Tiered Activities Make Math More Inclusive
MiddleWeb is featuring excerpts from three new books edited by the editorial team of Larry Ferlazzo and Katie Hull Sypnieski, both teachers in Sacramento CA and co-authors of The ELL Teacher’s Toolbox. Here’s our third article, from The Math Teacher’s Toolbox. Also see: Social Studies and Science.
By Bobson Wong and Larisa Bukalov
Differentiation or differentiated instruction is a model in which teachers modify aspects of instruction (such as student grouping or learning time) to support students’ different learning methods, learning rates, talents, and interests.
In differentiated classrooms, teachers challenge all students and provide several possible paths for meeting educational objectives. This strategy can facilitate a sense of trust, which creates a more positive classroom environment and improves student motivation.
In our experience, the biggest obstacle to differentiating math instruction is figuring out how to do it effectively on a regular basis. In this article, we discuss one of our favorite differentiation techniques – tiered activities (sometimes called parallel tasks).
In a tiered activity, we divide work into levels by complexity so that students with different levels of understanding on a topic can work simultaneously. We sequence work to move students through their zone of proximal development. The tasks are designed to be accessible enough so that students can use their past knowledge to understand it, but challenging enough so that students can extend their learning.
We typically use four or five levels since our students are used to seeing these scales on the state tests and AP exams that they take. The table below shows a brief description and example of each level.
We fit our tiered lessons into the familiar framework of a whole-group introductory discussion, guided independent practice, and a whole-group summary. Our lessons have Do Now questions that are accessible to students based on their prior knowledge.
The class discussion of the Do Now activity leads into the lesson. Classwork problems range from the easiest questions in Level 1 to the hardest questions in Level 5. The lessons conclude with a summary question that students can answer individually as an exit ticket or with the class in a whole-group discussion.
Our classwork sheets contain all of the problems in the lesson. By providing all levels to everyone, students can monitor themselves, know what they need to do to improve to the next level, and work through the lesson at their own pace. Most of our students follow along with us while we discuss the lesson and do examples. After they become comfortable with the new material, many continue without our guidance, often working with a classmate.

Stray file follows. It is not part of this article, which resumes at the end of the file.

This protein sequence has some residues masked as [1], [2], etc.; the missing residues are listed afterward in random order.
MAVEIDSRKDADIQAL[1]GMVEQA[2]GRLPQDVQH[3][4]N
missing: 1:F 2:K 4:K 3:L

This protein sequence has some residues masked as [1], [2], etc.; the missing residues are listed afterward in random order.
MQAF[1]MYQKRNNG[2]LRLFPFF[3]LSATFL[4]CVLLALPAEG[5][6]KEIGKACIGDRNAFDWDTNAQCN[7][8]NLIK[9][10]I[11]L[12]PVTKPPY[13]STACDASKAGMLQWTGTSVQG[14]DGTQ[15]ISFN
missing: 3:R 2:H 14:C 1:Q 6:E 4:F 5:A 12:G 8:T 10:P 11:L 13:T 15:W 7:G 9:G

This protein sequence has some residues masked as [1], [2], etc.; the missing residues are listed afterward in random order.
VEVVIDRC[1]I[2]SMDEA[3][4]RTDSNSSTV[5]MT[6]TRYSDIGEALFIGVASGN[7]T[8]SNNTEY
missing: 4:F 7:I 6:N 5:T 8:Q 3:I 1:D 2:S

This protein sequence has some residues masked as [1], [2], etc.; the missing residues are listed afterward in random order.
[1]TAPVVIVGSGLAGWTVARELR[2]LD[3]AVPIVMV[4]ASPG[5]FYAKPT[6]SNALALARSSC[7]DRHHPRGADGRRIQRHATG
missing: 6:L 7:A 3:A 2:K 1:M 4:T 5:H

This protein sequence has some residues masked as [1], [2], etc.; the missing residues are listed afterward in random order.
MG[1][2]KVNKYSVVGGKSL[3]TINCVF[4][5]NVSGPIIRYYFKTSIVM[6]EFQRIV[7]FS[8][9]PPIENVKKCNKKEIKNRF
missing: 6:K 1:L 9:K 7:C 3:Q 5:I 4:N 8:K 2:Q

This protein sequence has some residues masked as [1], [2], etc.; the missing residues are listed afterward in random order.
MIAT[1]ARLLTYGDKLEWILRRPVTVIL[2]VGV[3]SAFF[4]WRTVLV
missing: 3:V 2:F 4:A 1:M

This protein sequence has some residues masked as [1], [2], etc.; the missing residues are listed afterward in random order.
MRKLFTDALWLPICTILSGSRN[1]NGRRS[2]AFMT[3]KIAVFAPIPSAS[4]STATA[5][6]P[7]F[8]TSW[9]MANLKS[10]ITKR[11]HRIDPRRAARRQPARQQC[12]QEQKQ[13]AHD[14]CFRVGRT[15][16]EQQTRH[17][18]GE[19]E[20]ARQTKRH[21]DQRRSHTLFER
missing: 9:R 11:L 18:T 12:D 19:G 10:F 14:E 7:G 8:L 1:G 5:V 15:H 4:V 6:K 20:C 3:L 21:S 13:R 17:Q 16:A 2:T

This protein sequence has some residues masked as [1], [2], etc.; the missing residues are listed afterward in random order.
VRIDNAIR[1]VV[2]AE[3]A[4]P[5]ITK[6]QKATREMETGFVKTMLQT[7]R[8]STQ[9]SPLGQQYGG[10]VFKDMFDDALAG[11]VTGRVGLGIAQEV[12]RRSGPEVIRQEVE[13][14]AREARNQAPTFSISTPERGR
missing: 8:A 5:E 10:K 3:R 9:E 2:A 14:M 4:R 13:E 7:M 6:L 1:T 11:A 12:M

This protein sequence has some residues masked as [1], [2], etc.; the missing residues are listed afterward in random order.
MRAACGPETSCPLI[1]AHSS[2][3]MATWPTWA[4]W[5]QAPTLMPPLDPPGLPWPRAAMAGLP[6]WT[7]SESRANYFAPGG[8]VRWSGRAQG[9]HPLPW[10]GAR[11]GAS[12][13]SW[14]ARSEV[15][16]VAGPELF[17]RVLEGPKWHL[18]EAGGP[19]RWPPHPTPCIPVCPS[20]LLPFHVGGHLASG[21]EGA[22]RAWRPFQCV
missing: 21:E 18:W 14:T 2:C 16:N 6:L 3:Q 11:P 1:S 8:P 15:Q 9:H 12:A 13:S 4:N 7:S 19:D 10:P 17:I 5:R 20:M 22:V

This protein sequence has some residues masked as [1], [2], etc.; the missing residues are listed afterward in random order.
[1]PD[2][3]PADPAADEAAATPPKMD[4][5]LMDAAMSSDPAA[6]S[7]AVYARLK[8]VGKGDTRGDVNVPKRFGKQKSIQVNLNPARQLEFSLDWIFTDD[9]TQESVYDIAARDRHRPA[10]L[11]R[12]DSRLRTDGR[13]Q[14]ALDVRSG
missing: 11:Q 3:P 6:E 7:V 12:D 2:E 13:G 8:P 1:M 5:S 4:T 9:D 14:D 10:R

Creating a Tiered Activity
To create a tiered lesson, we use the following steps:
1. Determine the goals and skills for the lesson. We typically take these from our unit plan.
2. Determine the Level 4 problems that are appropriate for those goals. Since Level 4 problems meet the standards for the lesson, we use them as our end goal. We refer to sources such as textbooks, websites, and end-of-year assessment questions to help us.
3. Adjust the Level 4 problems as necessary to match the skills and readiness of our students. Matching the levels to our students’ current skills and readiness is also critical to their social-emotional learning. If the Level 4 problems are too easy for our students, we may label them Level 3 so that students can get challenging work. If the Level 4 problems are too difficult, we may label them Level 5 or put them off into a future lesson to prevent students from getting too discouraged.
4. Identify three or four skills necessary to complete Level 4 problems. These skills help us determine the difficulty of Level 1 (one skill required), Level 2 (two skills required), and Level 3 (three or more skills required) problems.
5. Put an appropriate number of problems for each level. We typically put between two and four questions in each level, depending on the difficulty of the questions and the amount of time we have in class. This usually gives most students enough time and practice to reach Level 3 or 4.
6. If we have students that we believe can complete Level 4 problems and want an additional challenge, we create Level 5 problems. We often use textbooks for advanced courses or questions from math competitions as inspirations for Level 5 questions.
Advantages and Challenges of Tiered Activities
Tiered activities help students to engage in productive struggle, in which they actively work with little guidance on a task that is just beyond their abilities. When students struggle productively, they are not experiencing pointless frustration or practicing something that has just been demonstrated. If students see struggle as a necessary step towards eventual mastery, they are more likely to persist in academic endeavors, which helps promote a growth mindset.
Unfortunately, tiered activities don’t work for every lesson. They tend to work best for topics that require relatively little direct instruction so that students have enough time to work through the levels.
Tiered activities often require a great deal of time and energy to organize. Relying on textbooks and other sources that order questions by increasing difficulty (even if they don’t explicitly group problems by level) can make this task easier.
Despite these challenges, we believe that the many benefits of tiering make the effort worthwhile.
Bobson Wong and Larisa Bukalov teach math at a large public high school in New York City. They are authors of The Math Teacher’s Toolbox (Jossey-Bass, 2020) and they are both recipients of the Math for America Master Teacher Fellowship.